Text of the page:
The multivariate logistic regression model showed that the monitoring method (PiCCO vs. CVP) was independently associated with the length of ICU stay (odds ratio (OR) 3.16, 95% confidence interval (95% CI) 1.55–6.63, P = 0.001), as well as shock (OR 3.41, 95% CI 1.74–6.44, P = 0.002), shock and ARDS (OR 3.46, 95% CI 1.79–6.87, P = 0.002), and APACHE II score (OR 1.17, 95% CI 1.02–1.86, P = 0.014) (Table 3).
This study investigated the use of PiCCO-based or CVP-based fluid management for patients with severe thoracic trauma and ARDS. Results support the use of a PiCCO-based treatment algorithm. Indeed, the use of PiCCO significantly decreased the duration of mechanical ventilation and ICU length of stay without any major side effects. However, PiCCO-based fluid management did not improve mortality rate compared to CVP-based fluid management.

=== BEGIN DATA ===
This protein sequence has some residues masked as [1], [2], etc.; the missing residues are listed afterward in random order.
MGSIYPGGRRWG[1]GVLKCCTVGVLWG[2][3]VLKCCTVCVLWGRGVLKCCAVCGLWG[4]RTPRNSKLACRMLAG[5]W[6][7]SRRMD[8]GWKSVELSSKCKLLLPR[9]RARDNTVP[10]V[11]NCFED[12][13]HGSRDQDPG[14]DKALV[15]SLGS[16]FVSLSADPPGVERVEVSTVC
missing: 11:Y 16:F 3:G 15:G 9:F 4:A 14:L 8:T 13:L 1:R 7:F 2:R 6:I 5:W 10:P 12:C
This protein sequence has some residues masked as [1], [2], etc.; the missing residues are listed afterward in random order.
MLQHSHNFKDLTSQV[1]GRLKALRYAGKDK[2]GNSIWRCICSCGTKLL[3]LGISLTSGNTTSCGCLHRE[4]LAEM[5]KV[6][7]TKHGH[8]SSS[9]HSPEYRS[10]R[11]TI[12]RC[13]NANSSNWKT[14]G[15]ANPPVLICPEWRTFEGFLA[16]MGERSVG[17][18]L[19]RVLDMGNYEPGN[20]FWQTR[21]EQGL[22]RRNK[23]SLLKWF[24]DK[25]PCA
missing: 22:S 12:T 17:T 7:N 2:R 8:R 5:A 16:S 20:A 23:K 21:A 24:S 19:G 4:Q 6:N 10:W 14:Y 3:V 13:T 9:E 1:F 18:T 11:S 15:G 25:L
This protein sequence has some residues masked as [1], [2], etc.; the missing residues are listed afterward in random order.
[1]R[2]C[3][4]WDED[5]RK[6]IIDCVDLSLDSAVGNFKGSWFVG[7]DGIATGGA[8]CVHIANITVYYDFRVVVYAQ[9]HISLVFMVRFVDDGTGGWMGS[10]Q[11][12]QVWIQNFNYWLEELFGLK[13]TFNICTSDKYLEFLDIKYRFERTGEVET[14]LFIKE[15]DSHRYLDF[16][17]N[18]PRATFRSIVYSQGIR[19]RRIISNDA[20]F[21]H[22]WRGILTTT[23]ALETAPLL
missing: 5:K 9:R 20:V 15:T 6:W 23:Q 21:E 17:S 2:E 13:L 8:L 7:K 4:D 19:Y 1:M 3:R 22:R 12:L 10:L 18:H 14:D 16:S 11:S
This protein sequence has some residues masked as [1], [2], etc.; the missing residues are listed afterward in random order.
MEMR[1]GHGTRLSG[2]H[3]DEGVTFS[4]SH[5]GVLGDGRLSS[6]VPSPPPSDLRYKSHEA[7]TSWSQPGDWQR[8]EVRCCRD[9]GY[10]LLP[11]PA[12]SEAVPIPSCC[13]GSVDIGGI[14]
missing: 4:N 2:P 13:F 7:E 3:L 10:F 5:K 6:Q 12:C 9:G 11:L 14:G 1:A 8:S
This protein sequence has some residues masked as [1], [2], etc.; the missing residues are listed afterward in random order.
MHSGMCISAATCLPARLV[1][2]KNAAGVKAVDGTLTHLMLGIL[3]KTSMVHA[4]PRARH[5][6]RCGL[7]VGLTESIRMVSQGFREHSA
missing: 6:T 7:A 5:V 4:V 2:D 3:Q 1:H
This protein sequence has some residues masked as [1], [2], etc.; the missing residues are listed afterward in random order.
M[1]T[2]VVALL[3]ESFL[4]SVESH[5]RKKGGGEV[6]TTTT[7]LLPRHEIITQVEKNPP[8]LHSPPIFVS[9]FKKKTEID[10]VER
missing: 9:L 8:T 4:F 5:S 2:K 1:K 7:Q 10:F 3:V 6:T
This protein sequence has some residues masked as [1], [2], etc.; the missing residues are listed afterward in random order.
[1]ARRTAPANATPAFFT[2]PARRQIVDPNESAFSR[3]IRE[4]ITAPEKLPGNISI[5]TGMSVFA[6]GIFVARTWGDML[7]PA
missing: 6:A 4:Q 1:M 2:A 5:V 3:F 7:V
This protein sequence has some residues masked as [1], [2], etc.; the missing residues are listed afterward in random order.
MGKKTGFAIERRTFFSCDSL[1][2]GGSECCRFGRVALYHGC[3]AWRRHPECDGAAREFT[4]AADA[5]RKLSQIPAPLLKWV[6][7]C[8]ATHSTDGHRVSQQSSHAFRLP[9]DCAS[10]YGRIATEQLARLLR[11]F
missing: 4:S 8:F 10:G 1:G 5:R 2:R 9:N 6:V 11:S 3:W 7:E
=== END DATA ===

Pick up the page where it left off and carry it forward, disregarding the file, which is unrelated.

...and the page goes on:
It is widely accepted and practiced in routine clinical practice that negative fluid balance benefits patients with ARDS . Highly efficient diuretics have to be given if auscultation or chest X-ray suggests pulmonary edema and that ARDS is suspected. In the present study, the patients in the CVP group may actually experience similar levels of negative fluid balance despite unawareness of the exact amount of EVLW by the attending physician. Moreover, a substantial proportion of patients (>70%) had shock requiring massive blood or fluid transfusion on ICU admission for which the study protocol dictated positive fluid balance.